Sunday, May 15, 2011

Tonight's TCM viewing

I don't think I've seen Rasputin and the Empress before. (Actually, it aired late one evening when TCM had the month of movies on the Soviet Union, and I couldn't stay up for it.) The subject matter of the movie is obvious, and the film is famous for being the only one to feature all three of the Barrymores. John Barrymore died in 1942, and Ethel wouldn't make another movie until 1944.

Not having seen it, I can't really recommend it. Instead, the thing that I find interesting is that it's one of those prestige films from MGM that doesn't show up very often on TCM. Now, TCM doesn't really have a library of movies it can play any longer. Ted Turner obtained what's often referred to as the "Turner library" back when he bought MGM for the purposes of obtaining the broadcast rights to all those movies. That library ended up with the MGM films, the RKO movies, and the Warner Bros. movies that were made before the TV days. (I don't quite get the details, but as I understand it Warner Bros. was like Paramount in that when TV came along, the broadcast rights to pre-TV movies were treated differently from the rights to more recent movies, although WB didn't actually sell off all the rights to another studio the way Paramount did with Universal.) That library was the bulk of what TCM showed back when it first came on the air in 1994, and remains so to this day, although TCM no longer owns the library, it having been subsumed with Time Warner or whatever the corporate parent is now called after 84378174385 corporate restructurings and mergers.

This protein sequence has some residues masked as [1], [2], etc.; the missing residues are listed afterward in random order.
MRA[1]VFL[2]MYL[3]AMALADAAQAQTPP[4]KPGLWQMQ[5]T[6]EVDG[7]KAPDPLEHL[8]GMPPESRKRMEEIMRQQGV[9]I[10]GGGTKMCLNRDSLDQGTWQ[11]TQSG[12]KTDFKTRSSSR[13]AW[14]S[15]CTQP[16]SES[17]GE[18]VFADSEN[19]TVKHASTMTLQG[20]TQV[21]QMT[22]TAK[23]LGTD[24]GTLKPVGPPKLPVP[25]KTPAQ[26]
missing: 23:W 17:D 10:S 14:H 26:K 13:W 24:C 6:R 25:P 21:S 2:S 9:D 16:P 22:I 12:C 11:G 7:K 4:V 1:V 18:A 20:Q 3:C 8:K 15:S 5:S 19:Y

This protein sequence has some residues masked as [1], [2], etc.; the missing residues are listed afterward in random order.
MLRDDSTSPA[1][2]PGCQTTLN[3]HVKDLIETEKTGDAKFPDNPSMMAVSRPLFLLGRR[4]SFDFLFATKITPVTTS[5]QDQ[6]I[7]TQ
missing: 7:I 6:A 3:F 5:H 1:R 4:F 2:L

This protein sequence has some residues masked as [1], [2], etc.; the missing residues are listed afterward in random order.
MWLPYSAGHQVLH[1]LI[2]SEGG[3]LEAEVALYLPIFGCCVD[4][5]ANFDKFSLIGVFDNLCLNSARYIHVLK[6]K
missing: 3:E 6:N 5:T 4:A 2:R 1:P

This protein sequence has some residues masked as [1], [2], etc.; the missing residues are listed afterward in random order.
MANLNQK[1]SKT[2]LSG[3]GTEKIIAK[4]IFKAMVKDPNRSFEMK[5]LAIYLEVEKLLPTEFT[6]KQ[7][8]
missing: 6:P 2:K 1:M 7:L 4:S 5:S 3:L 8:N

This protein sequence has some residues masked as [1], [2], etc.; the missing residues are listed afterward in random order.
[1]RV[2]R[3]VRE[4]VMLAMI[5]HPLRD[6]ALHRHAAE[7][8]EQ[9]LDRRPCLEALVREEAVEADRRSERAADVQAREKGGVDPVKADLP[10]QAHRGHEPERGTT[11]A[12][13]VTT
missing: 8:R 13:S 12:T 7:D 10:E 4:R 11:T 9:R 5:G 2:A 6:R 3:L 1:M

The upshot is that just because something was made at MGM doesn't mean TCM can automatically air it. The most notable example would be all the animated shorts from MGM (Tom and Jerry and the earlier stuff) and Looney Tunes/Merrie Melodies shorts from Warner Bros. Many years back, TCM used to run Cartoon Alley which showed these shorts, but some corporate bigwig apparently decided more money could be made off the animated shorts by packaging them in other ways, and now they're not on TCM. (Not that the Cartoon Network or its siblings, run many of them any longer.) But there are also feature films that don't seem to show up on TCM very often even though you'd think TCM would have fairly easy access to them. With the B movies, it's easy enough to understand why. But there are more prominent movies such as Rasputin and the Empress or the recently aired All this and Heaven Too which seem to show up rather less than other movies with Lionel Barrymore or Bette Davis. I wish I knew the reason.

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